Ae13U: Yes, Jarett Smithwrick’s “N-Word” monologue in Episode 5. I discuss that with him [Off-Stage with Cast Member Jarett Smithwrick] and how powerful it was. He talked about how it probably took him a couple takes to nail it, but noted how everyone, including the crew, applauded at the end, and how it was just something he dealt with every day in New York. Unfortunately, it’s still a very timely topic, but I can remember watching it back in 1979 and my mind getting blown. I remember thinking, “Wow. Did I really just hear that?”
Episode 5 Clip: On racism. The “N-Word” monologue.
Marianne Meyer: And, of course, there was the Saturday Night Live sketch with Chevy Chase and Richard Pryor [the infamous Word Association sketch — Pryor also was interviewed by Dr. Tom Cottle on Hot Hero Sandwich].
Ae13U: Right! One was at 11 AM Saturday morning, the other at 11:30 PM Saturday night, but both taking on the same issue. That’s what made Hot Hero innovative, cutting edge, and still ahead of its time in some ways. I’m pretty sure we wouldn’t see that today on a Saturday morning.
OK. Let’s shift gears back into developing the ideas . . .
Marianne Meyer: I was just actually flipping through the first script and we did. At one point Stanley Dipstyck [Paul O’Keefe with a paper bag on his head] was initially Stanley Bunghole [laughter]. And somebody said, “You know, I don’t think that will work well.”
Ae13U: Oh, if only that made it on air! [laughter]. I have great fondness for Stanley Dipstyck. I think every kid at one time just wanted to pull a paper bag over their head and just disappear. This segues into my next question how actors were selected for their parts. Jarett noted that he recalled getting assigned roles while Michael [Longfield] recalled being able to ask to play certain parts they connect to. I wonder, was there any thought to who would play the rolls when you wrote?
Marianne Meyer: I think when we wrote things we could say, “Well, I sort of have him or her in mind for it, just in terms of the demographic or something. I think it was the Bruce and Carol . . . would make a decision when we were talking about the kids in the Hot Hero Cafe and who they were, where they came from we did them a little bit of, I don’t know if you’d call it a backstory, but there would be a reason why they act as they do.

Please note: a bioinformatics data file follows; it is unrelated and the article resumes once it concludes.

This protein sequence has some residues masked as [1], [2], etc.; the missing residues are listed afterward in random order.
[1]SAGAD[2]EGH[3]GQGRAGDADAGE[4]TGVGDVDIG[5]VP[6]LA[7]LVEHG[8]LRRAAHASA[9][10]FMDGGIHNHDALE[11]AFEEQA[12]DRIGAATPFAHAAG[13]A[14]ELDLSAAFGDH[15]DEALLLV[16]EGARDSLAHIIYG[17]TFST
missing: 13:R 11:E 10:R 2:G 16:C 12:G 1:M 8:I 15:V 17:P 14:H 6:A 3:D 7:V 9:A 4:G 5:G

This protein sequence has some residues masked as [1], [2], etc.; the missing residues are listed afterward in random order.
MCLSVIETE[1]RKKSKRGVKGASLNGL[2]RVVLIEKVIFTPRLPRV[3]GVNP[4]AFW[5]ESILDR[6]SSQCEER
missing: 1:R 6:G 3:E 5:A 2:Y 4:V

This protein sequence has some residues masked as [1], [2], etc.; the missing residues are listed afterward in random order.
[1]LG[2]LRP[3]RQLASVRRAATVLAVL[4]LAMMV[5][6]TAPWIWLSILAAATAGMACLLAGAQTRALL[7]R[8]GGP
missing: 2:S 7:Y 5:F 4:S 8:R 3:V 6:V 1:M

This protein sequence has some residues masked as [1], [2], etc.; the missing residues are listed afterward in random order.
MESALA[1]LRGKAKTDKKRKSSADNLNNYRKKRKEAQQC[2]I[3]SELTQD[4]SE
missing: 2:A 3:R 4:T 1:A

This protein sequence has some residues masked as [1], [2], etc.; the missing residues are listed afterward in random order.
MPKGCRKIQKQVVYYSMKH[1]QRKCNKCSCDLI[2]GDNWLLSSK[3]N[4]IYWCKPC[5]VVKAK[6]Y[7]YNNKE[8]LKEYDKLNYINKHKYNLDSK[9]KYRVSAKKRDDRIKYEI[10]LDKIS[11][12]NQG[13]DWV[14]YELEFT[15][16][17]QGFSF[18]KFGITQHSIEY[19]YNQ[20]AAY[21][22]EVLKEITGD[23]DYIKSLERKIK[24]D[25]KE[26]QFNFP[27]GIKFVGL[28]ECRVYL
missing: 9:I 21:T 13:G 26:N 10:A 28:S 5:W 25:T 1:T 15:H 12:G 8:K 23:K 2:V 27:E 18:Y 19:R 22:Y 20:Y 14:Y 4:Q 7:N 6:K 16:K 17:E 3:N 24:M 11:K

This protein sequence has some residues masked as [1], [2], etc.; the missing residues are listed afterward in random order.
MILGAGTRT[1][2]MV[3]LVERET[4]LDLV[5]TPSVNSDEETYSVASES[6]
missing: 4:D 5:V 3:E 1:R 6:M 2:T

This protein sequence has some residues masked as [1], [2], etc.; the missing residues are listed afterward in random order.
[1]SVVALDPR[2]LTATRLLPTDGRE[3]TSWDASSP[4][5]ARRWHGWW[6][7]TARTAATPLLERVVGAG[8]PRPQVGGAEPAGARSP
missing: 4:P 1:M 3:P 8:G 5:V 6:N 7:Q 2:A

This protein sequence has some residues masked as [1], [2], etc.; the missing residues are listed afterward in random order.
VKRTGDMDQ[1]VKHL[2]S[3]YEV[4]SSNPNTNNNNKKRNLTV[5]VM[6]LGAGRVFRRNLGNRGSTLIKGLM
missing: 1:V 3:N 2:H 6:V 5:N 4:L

Ae13U: Right, as Michael Longfield noted his character was named “Tapedeck” [and noted so on the NBC publicity photos]. I do sort of see some continuity in Michael’s character development from the “Living in a Suitcase” sketch, where his character talks about moving around a lot, to the “Getting Together” dating sequence in Episode 10 with Nan-Lynn, where his character discuss his responsibilities for cooking for his family. It would have been interesting to see that aspect of characters developed more.
Were there recurring sketches or characters you were assigned to write?
Marianne Meyer: A lot of what I did was the so-called “Phone Friends” [sketches] . . . I mean, I was not that far out of high school and I remembered my friends and I were constantly on the phone and you had to, like, make dates to get on the phone. You know, today's kids wouldn't understand the idea that we had to call somebody from a location where there was a phone. Denny Dillon’s character would sometimes do it from the café.
Phone Friends segments from Episode 4. Denny Dillon’s character makes a deal with the devil, her little brother (Adam Ross). Will she regret it, or will he?
Ae13U: Times do change.
Marianne Meyer: I must say now [in reference to the Episode 4 “Phone Friends” segments] . . . a sketch that really doesn't hold up very well, which is the one where Denny's character wants practice talking to a boy with her younger brother [Adam Ross] and makes to deal with him that in order to, and she will be his quote-unquote “Slave for a Day.” You know, I I don't think any of us ever intended it to be . . .
Ae13U: I remember having a “Slave for a Day” fundraiser at my large inner-city public high school about 1979-1980; so, I don’t think it was that unusual for the day, even in the immediate post-Civil Rights era.
Marianne Meyer: The term wasn’t as loaded. I never in a million years would write such a thing now because is so loaded and at the time it wasn't. And we did have, you know, Northern Calloway [David on Sesame Street as a creative consultant] was basically there, to tell us if we were being jerks on a racial issue . . . the young black performers (Nan-Lynn Nelson and Jarett Smithwrick] might have felt that wasn't their place to say something, but it didn't even a blip. Now I look at it and I shudder, “Oh boy, I wish I come up with a different idea there,” but the phone friends were basically my kids and so I would come up with different scenarios . . . they usually did it in a split screen because they were both on the telephone.
Ae13U: Anything else you wrote that sticks out in your mind?
Marianne Meyer: Then another thing that I was actually kind of proud of — and then in retrospect, I wasn't sure how they did it. The “I'm Only Sleeping” conceptual video where the girl [Nan-Lynn Nelson] wakes up and gets ready to go to school, and then she goes outside and realizes its Saturday and goes running back to her bed. And I don't recall there being much of an issue getting the Beatles song . . .